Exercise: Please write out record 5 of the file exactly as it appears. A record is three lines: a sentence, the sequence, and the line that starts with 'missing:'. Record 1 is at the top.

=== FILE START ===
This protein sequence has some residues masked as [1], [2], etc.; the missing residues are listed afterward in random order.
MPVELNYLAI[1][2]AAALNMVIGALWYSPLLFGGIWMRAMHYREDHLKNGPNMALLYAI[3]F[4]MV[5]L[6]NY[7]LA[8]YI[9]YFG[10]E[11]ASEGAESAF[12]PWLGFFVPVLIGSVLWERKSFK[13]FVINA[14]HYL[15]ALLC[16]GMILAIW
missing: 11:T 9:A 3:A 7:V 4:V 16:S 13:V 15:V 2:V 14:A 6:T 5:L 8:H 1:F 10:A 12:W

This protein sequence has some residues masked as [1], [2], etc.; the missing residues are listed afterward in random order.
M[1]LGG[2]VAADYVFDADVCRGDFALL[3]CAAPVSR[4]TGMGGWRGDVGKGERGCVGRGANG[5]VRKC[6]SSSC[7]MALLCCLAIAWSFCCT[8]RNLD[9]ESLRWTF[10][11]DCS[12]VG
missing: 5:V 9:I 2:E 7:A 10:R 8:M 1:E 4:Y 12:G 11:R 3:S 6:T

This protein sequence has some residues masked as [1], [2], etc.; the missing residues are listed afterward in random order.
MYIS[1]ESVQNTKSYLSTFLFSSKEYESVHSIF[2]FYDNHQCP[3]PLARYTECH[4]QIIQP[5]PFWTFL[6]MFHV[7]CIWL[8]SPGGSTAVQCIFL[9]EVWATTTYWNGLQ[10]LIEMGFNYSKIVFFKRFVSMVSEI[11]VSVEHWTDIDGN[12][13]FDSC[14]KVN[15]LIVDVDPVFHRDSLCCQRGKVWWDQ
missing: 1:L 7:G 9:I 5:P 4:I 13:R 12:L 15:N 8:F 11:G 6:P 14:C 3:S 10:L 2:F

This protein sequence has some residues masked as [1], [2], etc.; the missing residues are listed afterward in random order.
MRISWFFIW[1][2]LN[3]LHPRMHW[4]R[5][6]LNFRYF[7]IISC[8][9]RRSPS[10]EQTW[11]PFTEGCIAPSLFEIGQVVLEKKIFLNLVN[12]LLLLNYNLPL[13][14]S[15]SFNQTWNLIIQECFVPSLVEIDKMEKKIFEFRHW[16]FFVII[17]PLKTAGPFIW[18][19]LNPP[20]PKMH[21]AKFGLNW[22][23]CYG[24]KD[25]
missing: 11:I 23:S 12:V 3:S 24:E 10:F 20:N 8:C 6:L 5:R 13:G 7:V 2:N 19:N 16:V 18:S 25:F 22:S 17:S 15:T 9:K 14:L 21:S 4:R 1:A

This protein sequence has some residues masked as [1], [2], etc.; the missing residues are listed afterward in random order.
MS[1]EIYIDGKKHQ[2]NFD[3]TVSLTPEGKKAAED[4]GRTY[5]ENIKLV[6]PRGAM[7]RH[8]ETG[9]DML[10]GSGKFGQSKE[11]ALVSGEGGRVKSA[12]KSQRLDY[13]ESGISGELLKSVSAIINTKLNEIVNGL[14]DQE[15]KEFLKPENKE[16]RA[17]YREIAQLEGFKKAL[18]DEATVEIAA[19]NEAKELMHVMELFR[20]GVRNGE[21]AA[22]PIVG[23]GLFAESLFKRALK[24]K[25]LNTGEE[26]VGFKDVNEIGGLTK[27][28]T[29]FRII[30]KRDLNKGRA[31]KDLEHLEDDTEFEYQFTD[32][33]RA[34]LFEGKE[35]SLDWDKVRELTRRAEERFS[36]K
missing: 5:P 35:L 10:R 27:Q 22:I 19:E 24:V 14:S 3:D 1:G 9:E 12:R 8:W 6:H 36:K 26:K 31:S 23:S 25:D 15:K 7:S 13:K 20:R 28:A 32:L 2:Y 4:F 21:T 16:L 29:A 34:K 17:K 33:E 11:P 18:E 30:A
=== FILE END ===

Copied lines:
This protein sequence has some residues masked as [1], [2], etc.; the missing residues are listed afterward in random order.
MS[1]EIYIDGKKHQ[2]NFD[3]TVSLTPEGKKAAED[4]GRTY[5]ENIKLV[6]PRGAM[7]RH[8]ETG[9]DML[10]GSGKFGQSKE[11]ALVSGEGGRVKSA[12]KSQRLDY[13]ESGISGELLKSVSAIINTKLNEIVNGL[14]DQE[15]KEFLKPENKE[16]RA[17]YREIAQLEGFKKAL[18]DEATVEIAA[19]NEAKELMHVMELFR[20]GVRNGE[21]AA[22]PIVG[23]GLFAESLFKRALK[24]K[25]LNTGEE[26]VGFKDVNEIGGLTK[27][28]T[29]FRII[30]KRDLNKGRA[31]KDLEHLEDDTEFEYQFTD[32][33]RA[34]LFEGKE[35]SLDWDKVRELTRRAEERFS[36]K
missing: 5:P 35:L 10:R 27:Q 22:I 19:E 24:V 14:S 3:D 1:G 9:E 12:R 8:W 6:H 36:K 26:K 31:S 23:S 25:D 15:K 7:S 13:K 20:R 28:A 32:L 2:Y 4:F 21:T 16:L 29:A 34:K 17:K 33:E 11:P 18:E 30:A